The kids in The Sound of Music

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When The Sound of Music production opens on March 31 at Johannesburg’s Teatro at Montecasino, there will be five Jewish youngsters playing the Von Trapp children.
by PETER FELDMAN | Mar 29, 2018

Four of the girls – Kelli Hollander, Mikayla Levick, Mikah Jaye Smith and Demi Cohen – featured on stage in Annie, while Demi’s younger sister, Ruby, makes her stage debut at six years old.

Thirteen-year-old Kelli Hollander, a Grade 8 scholar at King David Linksfield, plays Louisa, the third oldest Von Trapp child and the prankster of the group.

She told SA Jewish Report that her audition was a long, two-day process with many rounds and cuts during both days. “We had to sing, dance and act,” she said. “It was nerve wracking and much harder than the audition process for Annie, mainly because of the difficult harmonies that we had to learn.”

Since performing in Annie two years ago, Kelli has featured in a dance production at the Wits Theatre and also played Simba in her school’s production of The Lion King.

Kelli said her school was very supportive of her theatrical work and allowed her to leave school early every day in order to attend rehearsals at Montecasino.

She loves the musical because it “has a bit of everything in it... singing, dancing, humour and, of course, the best part is that it has kids in it”.

She was excited to get into The Sound of Music, particularly because three of the friends she made in Annie are also in the cast. “I was so excited to work with them again. The friendships you make during these productions are special.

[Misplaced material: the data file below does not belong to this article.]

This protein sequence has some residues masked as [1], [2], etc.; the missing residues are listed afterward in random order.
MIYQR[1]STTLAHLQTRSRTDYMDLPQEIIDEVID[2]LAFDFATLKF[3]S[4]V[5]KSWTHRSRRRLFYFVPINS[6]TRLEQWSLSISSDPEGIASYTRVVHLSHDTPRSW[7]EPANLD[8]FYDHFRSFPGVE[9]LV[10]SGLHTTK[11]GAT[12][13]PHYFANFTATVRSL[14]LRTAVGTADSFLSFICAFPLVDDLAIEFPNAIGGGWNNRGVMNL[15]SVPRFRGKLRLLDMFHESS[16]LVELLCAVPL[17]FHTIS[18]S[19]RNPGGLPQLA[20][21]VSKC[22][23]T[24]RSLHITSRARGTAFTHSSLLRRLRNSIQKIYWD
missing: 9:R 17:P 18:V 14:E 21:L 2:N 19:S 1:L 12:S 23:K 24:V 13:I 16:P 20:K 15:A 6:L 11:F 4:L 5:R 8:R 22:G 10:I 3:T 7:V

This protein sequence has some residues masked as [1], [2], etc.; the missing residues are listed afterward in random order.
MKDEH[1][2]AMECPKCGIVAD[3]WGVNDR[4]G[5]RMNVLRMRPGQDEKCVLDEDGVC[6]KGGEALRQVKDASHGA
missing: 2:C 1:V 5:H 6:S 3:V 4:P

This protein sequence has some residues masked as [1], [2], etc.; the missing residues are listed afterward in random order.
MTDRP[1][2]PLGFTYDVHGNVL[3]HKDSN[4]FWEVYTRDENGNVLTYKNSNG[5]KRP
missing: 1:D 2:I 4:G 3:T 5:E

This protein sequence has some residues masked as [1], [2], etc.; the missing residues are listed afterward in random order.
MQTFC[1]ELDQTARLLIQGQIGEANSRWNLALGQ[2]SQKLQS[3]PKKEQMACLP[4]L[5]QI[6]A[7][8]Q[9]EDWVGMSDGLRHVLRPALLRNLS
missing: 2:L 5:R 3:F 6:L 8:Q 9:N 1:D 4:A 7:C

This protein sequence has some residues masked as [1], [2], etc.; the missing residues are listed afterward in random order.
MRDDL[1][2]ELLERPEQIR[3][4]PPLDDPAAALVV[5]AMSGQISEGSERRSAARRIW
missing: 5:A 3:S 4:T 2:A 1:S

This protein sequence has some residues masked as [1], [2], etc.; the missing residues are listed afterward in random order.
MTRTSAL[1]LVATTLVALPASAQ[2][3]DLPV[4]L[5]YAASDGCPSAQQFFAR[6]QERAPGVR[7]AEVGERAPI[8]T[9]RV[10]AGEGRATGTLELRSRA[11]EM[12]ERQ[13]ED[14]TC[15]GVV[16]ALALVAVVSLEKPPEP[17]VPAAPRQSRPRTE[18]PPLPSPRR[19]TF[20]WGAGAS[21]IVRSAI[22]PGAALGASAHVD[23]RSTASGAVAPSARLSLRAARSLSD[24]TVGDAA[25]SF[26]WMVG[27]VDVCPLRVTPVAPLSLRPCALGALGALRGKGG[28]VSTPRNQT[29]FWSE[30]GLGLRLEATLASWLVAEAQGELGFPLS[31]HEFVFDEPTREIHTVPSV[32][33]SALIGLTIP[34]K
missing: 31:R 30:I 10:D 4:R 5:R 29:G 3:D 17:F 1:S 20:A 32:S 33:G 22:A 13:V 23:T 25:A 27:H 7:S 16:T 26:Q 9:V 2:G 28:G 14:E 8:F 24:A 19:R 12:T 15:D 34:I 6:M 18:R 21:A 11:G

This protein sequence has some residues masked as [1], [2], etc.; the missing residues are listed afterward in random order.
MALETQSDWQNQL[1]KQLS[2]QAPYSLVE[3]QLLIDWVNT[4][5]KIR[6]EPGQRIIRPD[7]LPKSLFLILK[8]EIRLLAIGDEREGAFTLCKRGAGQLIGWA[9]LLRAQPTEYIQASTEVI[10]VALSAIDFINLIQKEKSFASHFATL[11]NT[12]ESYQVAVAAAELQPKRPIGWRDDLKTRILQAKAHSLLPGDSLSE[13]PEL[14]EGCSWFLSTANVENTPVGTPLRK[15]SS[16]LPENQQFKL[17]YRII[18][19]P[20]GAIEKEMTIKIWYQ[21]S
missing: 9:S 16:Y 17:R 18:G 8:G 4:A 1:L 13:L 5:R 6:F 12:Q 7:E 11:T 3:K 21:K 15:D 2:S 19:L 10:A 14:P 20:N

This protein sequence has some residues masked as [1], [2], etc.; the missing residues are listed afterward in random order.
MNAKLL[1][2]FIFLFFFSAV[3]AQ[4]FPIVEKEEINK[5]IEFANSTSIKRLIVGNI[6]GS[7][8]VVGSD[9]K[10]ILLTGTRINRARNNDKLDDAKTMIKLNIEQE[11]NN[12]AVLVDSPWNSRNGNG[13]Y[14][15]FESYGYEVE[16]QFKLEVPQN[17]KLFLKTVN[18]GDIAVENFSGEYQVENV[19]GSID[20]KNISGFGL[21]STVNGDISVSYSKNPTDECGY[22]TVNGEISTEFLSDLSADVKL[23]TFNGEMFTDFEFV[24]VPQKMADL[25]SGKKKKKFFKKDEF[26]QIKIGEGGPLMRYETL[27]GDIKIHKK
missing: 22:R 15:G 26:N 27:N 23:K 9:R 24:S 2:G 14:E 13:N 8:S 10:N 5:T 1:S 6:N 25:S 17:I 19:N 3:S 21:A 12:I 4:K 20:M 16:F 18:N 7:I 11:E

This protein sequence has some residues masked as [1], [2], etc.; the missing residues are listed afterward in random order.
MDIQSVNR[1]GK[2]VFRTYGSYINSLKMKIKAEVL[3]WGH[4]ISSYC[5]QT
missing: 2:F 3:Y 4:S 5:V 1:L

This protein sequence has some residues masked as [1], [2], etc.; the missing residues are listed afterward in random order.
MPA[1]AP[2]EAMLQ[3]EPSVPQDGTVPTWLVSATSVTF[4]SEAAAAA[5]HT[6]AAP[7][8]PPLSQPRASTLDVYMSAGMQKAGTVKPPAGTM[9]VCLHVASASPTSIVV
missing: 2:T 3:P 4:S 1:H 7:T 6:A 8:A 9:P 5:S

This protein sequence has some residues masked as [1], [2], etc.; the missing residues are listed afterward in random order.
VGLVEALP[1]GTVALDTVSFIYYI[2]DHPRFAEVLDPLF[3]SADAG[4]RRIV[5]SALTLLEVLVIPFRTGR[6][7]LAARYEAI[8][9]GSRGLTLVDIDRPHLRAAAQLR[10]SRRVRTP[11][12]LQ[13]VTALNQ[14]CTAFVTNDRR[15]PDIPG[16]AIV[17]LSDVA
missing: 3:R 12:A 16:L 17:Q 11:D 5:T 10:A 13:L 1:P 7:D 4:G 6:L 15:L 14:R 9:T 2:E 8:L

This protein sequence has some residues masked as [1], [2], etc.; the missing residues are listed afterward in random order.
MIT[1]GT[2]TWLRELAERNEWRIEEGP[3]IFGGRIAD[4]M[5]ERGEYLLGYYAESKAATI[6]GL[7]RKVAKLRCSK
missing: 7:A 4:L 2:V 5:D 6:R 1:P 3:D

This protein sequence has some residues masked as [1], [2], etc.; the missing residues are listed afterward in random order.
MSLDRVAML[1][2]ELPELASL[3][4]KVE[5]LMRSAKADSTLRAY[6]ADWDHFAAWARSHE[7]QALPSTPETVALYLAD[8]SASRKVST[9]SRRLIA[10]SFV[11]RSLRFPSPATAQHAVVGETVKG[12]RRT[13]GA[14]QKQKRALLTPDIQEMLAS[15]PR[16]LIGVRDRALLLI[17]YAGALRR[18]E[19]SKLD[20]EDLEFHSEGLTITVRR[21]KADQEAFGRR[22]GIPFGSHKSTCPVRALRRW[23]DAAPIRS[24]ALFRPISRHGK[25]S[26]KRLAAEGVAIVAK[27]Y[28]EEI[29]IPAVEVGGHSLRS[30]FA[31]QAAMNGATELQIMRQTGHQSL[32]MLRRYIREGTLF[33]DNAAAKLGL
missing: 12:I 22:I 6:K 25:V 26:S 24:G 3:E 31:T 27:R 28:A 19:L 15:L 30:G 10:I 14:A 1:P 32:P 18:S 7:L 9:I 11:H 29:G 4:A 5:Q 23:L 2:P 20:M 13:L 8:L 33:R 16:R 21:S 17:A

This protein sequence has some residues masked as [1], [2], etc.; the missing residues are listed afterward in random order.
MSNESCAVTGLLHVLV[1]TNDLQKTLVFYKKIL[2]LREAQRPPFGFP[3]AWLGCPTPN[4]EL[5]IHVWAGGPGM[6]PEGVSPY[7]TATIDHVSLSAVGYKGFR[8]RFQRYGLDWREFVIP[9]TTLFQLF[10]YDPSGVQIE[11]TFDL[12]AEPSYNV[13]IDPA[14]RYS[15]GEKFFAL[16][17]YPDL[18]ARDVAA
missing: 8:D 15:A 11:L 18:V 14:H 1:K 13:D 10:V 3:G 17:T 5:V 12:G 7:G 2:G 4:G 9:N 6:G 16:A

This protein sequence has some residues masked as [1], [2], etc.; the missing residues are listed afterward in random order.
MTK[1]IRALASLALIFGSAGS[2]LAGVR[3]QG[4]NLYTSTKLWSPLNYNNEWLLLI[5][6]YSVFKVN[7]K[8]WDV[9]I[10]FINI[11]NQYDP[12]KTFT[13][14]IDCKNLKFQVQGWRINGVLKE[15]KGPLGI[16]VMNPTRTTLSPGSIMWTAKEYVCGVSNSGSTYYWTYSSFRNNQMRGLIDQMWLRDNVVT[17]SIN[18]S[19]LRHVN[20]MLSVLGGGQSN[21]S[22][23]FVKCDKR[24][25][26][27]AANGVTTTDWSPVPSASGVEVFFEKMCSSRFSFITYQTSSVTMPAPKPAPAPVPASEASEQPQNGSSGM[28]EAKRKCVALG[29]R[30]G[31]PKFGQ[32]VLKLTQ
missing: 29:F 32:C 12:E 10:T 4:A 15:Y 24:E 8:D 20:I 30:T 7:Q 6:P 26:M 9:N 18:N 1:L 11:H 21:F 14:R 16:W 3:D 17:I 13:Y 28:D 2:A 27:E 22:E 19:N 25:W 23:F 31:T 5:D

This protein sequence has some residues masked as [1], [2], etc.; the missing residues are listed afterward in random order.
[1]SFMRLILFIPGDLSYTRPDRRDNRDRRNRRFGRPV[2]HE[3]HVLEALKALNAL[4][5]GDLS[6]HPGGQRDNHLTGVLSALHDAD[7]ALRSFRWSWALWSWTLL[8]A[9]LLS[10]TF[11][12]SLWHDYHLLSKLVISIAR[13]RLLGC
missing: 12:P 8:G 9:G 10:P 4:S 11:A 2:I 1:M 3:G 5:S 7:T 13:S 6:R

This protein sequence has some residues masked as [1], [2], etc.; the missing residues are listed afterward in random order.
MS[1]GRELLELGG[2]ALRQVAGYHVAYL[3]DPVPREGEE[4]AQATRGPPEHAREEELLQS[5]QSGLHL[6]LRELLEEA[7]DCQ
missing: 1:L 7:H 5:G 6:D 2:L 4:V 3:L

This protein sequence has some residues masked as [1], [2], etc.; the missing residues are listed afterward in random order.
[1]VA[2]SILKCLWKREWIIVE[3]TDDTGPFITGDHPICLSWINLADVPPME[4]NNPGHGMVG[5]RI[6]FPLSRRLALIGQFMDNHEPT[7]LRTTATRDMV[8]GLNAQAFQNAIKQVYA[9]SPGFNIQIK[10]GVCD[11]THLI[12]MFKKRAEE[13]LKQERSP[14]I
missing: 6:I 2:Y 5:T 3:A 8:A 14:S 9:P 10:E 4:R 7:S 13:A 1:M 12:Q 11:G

“I really am living every child’s dream and I don’t take it for granted for one second.”

Mikayla Levick, already a stage veteran at the age of 15, alternates the role of Louisa. She also found the audition process stressful as 250 children turned up. This Grade 10 King David Linksfield scholar says of The Sound of Music: “It’s clean and classical, and it takes a lot of strength from you mentally and physically. You have to really understand the story to be in the scene.

“The rehearsals are demanding in terms of time and fitness of the voice. You have to concentrate at all times as there is so much detail to remember. Every step that you take counts! The harmonies are always a challenge and are the best part of the show. We really work hard at our harmonising.”

Mikayla attends ballet classes every day and also takes tap and singing lessons. “I love being on stage and hope to pursue musical theatre for many years to come.”

Mikah Jaye Smith, 13, is in Grade 8 at Crawford College, Sandton. She played Gretl in an earlier version of the musical and is delighted to return four years later, but this time as Brigitta. She was also a member of the children’s ensemble in Evita last year. “I am obviously crazy about all musical theatre, but this is certainly one of my favourites.”

Mikah is training hard to be a so-called triple threat, doing ballet, singing and acting.

“The theatre is my passion. I have been blessed to get the opportunity at such a young age to be part of such spectacular musicals and to learn with brilliant and talented casts and crews.

“I plan to work hard and get the skills I need to be the best performer I can because 50% of it is talent and the other half is hard work. It can be exhausting fitting in school and all my extramurals, but I know I have to put the work in if I want to reach my goal.”

The Cohen sisters – Demi, 8, in Grade 3 at King David Victory Park, and Ruby in Grade 1 – both play the roles of Gretl. Demi is proud of her younger sister getting a role. “It’s been such fun practising together,” she said.

Demi, who last year featured in the Peoples Theatre production of Cinderella, says: “I am excited to make new friends and have Von Trapp siblings.”

Ruby, who has no previous stage experience, said it’s “cool” that her older sister is in the show, too


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